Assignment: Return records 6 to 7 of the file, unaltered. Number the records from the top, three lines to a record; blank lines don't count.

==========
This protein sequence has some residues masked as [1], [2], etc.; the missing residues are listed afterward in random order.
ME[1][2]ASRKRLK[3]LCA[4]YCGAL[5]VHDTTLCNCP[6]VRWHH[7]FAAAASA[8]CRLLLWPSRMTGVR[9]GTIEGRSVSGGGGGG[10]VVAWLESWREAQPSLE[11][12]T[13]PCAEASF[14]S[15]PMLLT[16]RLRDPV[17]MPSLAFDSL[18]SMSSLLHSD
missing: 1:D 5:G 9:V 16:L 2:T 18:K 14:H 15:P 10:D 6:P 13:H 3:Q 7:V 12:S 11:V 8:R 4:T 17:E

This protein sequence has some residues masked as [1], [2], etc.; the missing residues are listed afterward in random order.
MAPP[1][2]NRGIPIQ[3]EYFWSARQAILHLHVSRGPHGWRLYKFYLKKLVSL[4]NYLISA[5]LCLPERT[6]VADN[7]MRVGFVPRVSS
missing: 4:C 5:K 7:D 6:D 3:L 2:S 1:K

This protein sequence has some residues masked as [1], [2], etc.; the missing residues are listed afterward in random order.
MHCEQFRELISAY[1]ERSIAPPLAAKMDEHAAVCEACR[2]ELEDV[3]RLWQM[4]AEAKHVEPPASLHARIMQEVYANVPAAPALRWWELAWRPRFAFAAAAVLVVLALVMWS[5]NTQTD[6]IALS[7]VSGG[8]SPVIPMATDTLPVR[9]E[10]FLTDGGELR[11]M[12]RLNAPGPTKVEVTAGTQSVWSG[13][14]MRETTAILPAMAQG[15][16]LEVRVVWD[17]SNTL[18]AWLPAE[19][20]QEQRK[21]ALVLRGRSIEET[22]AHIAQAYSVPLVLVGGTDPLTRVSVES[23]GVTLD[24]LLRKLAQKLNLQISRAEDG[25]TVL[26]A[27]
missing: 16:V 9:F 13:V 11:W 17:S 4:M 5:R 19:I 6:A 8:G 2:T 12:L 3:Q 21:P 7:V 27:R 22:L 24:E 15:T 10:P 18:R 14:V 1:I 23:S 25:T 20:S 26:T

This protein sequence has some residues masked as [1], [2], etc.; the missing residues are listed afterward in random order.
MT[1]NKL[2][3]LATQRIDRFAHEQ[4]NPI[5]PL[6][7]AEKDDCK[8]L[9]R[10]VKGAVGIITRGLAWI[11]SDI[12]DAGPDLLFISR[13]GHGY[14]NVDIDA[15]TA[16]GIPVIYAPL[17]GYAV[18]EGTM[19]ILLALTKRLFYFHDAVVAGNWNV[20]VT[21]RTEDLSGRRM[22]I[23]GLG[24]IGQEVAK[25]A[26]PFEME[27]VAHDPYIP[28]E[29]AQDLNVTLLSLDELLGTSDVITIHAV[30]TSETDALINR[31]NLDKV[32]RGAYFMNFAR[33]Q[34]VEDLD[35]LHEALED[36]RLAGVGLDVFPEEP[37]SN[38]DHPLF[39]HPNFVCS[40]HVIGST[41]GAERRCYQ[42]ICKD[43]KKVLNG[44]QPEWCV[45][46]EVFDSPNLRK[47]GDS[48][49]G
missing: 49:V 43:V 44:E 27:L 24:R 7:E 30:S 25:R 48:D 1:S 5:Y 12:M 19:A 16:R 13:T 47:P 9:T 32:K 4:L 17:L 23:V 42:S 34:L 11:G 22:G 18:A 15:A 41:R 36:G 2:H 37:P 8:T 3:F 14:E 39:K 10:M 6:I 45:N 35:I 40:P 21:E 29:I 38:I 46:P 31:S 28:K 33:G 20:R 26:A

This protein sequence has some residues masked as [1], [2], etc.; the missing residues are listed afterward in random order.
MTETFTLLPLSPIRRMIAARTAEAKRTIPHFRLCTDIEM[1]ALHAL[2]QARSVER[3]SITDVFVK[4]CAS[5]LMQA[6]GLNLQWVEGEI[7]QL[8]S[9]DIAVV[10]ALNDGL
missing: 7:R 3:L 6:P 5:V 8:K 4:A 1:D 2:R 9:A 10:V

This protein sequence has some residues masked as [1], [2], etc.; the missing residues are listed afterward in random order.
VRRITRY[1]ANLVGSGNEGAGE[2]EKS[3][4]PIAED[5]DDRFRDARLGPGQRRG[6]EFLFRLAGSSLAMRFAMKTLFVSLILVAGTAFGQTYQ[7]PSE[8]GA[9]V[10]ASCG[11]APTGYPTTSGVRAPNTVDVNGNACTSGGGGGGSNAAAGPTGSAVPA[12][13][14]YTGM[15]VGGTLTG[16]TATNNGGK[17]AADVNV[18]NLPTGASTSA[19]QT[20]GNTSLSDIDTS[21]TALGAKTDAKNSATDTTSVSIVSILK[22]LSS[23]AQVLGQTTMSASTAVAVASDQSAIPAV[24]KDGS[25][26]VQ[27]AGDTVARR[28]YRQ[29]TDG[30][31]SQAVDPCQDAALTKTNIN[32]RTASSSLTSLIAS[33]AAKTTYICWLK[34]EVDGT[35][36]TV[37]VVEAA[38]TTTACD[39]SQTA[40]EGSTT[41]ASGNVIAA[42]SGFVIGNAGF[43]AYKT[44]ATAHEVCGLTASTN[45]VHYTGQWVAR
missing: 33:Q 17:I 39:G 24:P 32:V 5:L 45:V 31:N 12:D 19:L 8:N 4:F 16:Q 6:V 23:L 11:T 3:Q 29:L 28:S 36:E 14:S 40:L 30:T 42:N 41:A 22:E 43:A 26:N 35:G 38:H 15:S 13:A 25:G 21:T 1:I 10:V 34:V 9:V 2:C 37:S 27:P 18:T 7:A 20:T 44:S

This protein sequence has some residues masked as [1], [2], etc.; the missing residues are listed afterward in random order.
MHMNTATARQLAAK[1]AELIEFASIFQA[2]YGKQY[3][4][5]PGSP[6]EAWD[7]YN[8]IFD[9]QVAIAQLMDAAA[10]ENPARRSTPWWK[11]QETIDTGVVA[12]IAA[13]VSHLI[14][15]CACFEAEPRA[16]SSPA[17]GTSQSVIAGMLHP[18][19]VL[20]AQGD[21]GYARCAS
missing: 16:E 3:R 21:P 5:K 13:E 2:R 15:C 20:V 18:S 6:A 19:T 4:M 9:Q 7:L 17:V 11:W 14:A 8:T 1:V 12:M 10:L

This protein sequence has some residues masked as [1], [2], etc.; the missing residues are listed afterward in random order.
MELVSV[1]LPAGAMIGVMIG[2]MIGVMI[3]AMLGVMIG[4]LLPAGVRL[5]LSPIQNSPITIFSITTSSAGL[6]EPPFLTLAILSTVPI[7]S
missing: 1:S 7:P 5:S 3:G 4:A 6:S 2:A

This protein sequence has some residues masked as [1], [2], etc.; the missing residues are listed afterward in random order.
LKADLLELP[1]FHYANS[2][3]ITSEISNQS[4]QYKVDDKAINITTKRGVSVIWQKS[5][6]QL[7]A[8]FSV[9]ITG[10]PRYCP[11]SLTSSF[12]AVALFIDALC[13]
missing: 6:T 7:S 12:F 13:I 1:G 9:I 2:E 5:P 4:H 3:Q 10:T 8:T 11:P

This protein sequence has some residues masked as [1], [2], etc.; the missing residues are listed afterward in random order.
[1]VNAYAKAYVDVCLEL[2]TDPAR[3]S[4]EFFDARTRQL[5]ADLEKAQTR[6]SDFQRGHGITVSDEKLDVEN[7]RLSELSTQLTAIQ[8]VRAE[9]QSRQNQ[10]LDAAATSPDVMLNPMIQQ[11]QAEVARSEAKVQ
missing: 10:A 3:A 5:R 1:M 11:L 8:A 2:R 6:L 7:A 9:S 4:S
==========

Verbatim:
This protein sequence has some residues masked as [1], [2], etc.; the missing residues are listed afterward in random order.
VRRITRY[1]ANLVGSGNEGAGE[2]EKS[3][4]PIAED[5]DDRFRDARLGPGQRRG[6]EFLFRLAGSSLAMRFAMKTLFVSLILVAGTAFGQTYQ[7]PSE[8]GA[9]V[10]ASCG[11]APTGYPTTSGVRAPNTVDVNGNACTSGGGGGGSNAAAGPTGSAVPA[12][13][14]YTGM[15]VGGTLTG[16]TATNNGGK[17]AADVNV[18]NLPTGASTSA[19]QT[20]GNTSLSDIDTS[21]TALGAKTDAKNSATDTTSVSIVSILK[22]LSS[23]AQVLGQTTMSASTAVAVASDQSAIPAV[24]KDGS[25][26]VQ[27]AGDTVARR[28]YRQ[29]TDG[30][31]SQAVDPCQDAALTKTNIN[32]RTASSSLTSLIAS[33]AAKTTYICWLK[34]EVDGT[35][36]TV[37]VVEAA[38]TTTACD[39]SQTA[40]EGSTT[41]ASGNVIAA[42]SGFVIGNAGF[43]AYKT[44]ATAHEVCGLTASTN[45]VHYTGQWVAR
missing: 33:Q 17:I 39:G 24:P 32:V 5:L 45:V 31:N 12:D 19:L 8:N 4:F 16:Q 6:V 23:L 11:T 3:Q 29:L 28:S 36:E 14:S 40:L 30:T 42:N 41:A 22:E 43:A 26:N 35:G 38:H 15:S 13:A 25:G 21:T 1:I 10:V 34:V 9:V 2:C 37:S 27:P 18:T 7:A 20:T 44:S

This protein sequence has some residues masked as [1], [2], etc.; the missing residues are listed afterward in random order.
MHMNTATARQLAAK[1]AELIEFASIFQA[2]YGKQY[3][4][5]PGSP[6]EAWD[7]YN[8]IFD[9]QVAIAQLMDAAA[10]ENPARRSTPWWK[11]QETIDTGVVA[12]IAA[13]VSHLI[14][15]CACFEAEPRA[16]SSPA[17]GTSQSVIAGMLHP[18][19]VL[20]AQGD[21]GYARCAS
missing: 16:E 3:R 21:P 5:K 13:E 2:R 15:C 20:V 18:S 6:A 19:T 4:M 9:Q 7:L 17:V 11:W 14:A 8:T 1:V 12:M 10:L